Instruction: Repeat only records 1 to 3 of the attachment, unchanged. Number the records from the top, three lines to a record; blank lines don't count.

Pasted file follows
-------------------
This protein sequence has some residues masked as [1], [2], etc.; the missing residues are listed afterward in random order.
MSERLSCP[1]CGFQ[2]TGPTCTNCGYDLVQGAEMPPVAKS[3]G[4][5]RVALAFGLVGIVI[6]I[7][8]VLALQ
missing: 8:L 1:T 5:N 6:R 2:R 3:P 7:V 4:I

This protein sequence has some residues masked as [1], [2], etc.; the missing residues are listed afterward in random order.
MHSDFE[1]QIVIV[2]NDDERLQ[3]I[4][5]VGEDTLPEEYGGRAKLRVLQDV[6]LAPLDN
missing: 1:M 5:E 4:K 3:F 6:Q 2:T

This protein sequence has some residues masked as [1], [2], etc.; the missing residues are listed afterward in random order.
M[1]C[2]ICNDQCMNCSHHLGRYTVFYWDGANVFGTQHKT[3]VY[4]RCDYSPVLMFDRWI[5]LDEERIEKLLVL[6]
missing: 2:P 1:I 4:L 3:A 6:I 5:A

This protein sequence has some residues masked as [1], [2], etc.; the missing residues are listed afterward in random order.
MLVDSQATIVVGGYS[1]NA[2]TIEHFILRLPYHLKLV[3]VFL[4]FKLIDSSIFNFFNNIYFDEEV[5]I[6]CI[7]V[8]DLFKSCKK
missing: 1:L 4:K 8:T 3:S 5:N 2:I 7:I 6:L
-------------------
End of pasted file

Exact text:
This protein sequence has some residues masked as [1], [2], etc.; the missing residues are listed afterward in random order.
MSERLSCP[1]CGFQ[2]TGPTCTNCGYDLVQGAEMPPVAKS[3]G[4][5]RVALAFGLVGIVI[6]I[7][8]VLALQ
missing: 8:L 1:T 5:N 6:R 2:R 3:P 7:V 4:I

This protein sequence has some residues masked as [1], [2], etc.; the missing residues are listed afterward in random order.
MHSDFE[1]QIVIV[2]NDDERLQ[3]I[4][5]VGEDTLPEEYGGRAKLRVLQDV[6]LAPLDN
missing: 1:M 5:E 4:K 3:F 6:Q 2:T

This protein sequence has some residues masked as [1], [2], etc.; the missing residues are listed afterward in random order.
M[1]C[2]ICNDQCMNCSHHLGRYTVFYWDGANVFGTQHKT[3]VY[4]RCDYSPVLMFDRWI[5]LDEERIEKLLVL[6]
missing: 2:P 1:I 4:L 3:A 6:I 5:A